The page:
Loki is NOT a Heathen God

This statement: "Getting hung up on the Abrahamic 'good vs. evil' mindset is counter productive. Good and evil weren't even concepts our ancestors subscribed to," in defense of honoring Loki demonstrates that Loki-worship is simply an anti-christian reaction and has nothing to do with heathenry. Loki is not a heathen god. He no longer is oathed to or living among the Aesir, and hasn't since ancient times, according to the primary sources of information we have on Loki, which are the poems of the Poetic Edda. While it's true Odin and Loki were once oathed blood brothers, that oath was broken once Loki admited to killing Odin's son Balder, a kinsman by oath. For this heinous act, the gods bound and tortured him. See Lokasenna, verse 9, and keep reading to the end to verify these statements.

All of the mythic events took place "in the early days", "when time was young" etc. They have long since passed. Don't be fooled because you find Loki among the gods in the stories we have. They state they are speaking of past events. Ragnarok, when Loki and his brood break free, is a future event. The source poems are clear on this if you read them. Snorri Sturluson used the same sources, when he wrote his fictional story of the human Odin and his Asia-men from the Classical City of Troy, which clearly is Christian influenced (Snorri's Prose Edda, Introduction and Gylfaginning, is consistent on this point from beginning to end). In contrast, Snorri's source, the old heathen poems of the Poetic Edda, do not speak of Christ or Biblical characters and show no verifiable signs of Christian influence. Those that claim they do can only show superficial comparisons in support of that theory. Yet, Odin hanging on Yggdrasil to obtain wisdom isn't Jesus, and Baldur being sent to Hel, isn't Jesus. Nor is Ragnarok like the Revelation of St. John in any meaningful way. When one truly compares the two, there are clearly more differences than the very superficial similarities such people point out.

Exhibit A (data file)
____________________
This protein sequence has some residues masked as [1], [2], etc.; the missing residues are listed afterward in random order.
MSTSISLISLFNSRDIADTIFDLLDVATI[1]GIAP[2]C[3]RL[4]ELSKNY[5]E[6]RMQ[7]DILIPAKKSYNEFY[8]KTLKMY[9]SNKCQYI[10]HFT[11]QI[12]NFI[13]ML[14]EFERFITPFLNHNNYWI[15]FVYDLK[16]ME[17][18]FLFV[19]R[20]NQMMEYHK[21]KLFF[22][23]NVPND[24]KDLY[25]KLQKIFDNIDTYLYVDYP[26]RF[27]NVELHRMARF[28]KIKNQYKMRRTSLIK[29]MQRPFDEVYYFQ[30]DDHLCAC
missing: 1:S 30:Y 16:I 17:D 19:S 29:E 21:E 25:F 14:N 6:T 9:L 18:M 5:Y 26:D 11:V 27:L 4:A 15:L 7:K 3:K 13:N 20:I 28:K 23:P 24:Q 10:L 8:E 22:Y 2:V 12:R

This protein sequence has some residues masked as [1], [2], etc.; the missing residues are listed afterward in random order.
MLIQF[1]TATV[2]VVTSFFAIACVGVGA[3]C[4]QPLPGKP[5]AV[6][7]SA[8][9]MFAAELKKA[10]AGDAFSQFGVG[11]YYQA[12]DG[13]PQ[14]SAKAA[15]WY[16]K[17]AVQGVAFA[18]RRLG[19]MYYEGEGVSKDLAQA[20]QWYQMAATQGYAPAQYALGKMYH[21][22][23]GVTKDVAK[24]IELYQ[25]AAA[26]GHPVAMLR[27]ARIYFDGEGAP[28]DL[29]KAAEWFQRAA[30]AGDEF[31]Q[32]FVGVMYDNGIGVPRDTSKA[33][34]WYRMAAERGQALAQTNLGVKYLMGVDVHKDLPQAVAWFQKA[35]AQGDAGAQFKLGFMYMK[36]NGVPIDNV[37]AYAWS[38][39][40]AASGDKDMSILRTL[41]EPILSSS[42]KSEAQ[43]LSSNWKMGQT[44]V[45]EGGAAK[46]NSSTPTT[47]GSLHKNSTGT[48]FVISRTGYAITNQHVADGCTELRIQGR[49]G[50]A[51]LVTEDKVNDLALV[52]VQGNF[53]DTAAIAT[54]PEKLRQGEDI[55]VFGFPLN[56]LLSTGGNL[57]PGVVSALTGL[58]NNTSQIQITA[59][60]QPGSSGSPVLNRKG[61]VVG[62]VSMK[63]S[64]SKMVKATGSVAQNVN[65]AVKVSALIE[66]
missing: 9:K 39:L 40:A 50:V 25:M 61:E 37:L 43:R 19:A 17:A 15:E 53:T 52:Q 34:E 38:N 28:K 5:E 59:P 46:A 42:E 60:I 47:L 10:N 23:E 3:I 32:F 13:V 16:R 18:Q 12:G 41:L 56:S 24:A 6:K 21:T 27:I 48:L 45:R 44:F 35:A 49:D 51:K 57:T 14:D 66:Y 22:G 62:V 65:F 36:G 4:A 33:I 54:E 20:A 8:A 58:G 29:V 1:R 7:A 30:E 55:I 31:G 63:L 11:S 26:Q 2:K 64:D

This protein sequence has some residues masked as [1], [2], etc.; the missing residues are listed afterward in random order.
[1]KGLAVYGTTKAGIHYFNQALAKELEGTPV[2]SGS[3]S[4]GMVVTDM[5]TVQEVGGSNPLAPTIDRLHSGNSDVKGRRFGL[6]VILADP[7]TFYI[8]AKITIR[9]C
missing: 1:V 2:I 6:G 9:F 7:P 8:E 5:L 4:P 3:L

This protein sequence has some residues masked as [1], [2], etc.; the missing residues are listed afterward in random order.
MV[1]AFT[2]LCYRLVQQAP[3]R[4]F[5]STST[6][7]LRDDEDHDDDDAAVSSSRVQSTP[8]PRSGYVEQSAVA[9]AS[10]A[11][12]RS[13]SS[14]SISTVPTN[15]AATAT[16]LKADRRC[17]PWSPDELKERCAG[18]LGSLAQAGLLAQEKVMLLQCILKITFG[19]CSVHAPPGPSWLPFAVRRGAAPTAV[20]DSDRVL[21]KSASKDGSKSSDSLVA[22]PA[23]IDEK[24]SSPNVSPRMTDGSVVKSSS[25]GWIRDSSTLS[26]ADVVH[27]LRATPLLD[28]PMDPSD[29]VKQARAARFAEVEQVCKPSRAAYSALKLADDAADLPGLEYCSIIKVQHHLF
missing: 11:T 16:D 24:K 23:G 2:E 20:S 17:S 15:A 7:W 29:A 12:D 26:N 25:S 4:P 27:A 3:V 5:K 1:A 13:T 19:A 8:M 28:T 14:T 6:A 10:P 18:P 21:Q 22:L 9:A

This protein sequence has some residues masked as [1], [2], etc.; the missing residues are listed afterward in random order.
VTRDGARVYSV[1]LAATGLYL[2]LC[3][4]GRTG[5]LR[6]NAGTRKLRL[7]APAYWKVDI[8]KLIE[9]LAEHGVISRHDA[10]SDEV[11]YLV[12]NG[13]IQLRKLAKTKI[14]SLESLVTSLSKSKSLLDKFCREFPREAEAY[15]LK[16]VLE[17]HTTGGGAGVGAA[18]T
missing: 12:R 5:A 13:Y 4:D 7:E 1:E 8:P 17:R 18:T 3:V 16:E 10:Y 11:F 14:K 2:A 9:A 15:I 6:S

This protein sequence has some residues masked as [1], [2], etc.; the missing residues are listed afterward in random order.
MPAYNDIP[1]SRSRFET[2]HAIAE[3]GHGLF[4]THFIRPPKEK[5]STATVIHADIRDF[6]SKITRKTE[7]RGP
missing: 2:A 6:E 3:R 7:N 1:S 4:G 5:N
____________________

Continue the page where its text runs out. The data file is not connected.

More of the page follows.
In those same poetic sources, we find many things that are "good" and others that are "evil" and labeled as such. The gods give mankind the góða litr ("good-form"; Voluspa 18). Gullveig-Heid is '"ever the sweet-scent of evil people" or "evil women" (Voluspa 22). Loki eats the half-burnt heart of the "evil woman" and becomes pregnant with Fenrir (Hyndluljod 40-41). And we even have the direct statement, in the story of how Freyja obtained her necklace Brisingsamen (Sorla Thattur), that "most people are happy when Loki fares badly", Flestir urðu við þat kátir, er Loka gekk lítt til. Loki isn't considered a friend or an ally, particualry after being bound with the guts of his bastard son by Tyr's wife (Lokasenna 40) and being chained to rocks in Niflhel near his son Fenrir (as Freyr ably predicts in Lokasenna 41; Thrymskvida 13 informs us that the Vanir are prophetic).

Any attempt to recognize Loki as a god and a figure worthy of worship is simply rehashing the arguments of the 19th century Biblical School of Interpretation, which held that the Poetic Edda is based on Biblical and Classical sources that Icelanders learned from contact with the Irish in the 800s, a poorly supported theory which mainstream scholars debunked over a century ago! Yet it persists, typically among neo-pagans not familiar with the sources of their professed faith. Study our sources, there is a lot more there than contained in Snorri's Edda and the scholarship which defacto takes it as the primary source when it uses Snorri's Edda to explain his own source, the Poetic Edda. That assumes Snorri understood the poems the same way the old heathens did. Yet, he places it all in the framework and context of Roman Catholic philosophy and History. You do not find that in the Poetic Edda. And you do not find Loki outside of these two places, except in later Icelandic legendary sagas and a Faroese folk ballad. There is even debate whether Loki was a pan-Germanic figure at all, since you do not find him outside of the Scandinavian sources by that name.

So raising him to a figure representing elemental balance worthy of worship is unwarranted. Loki and his destructive brood are powerful forces of entropy, which the gods constantly battle and ultimately overcome.

- William P. Reaves, January 2022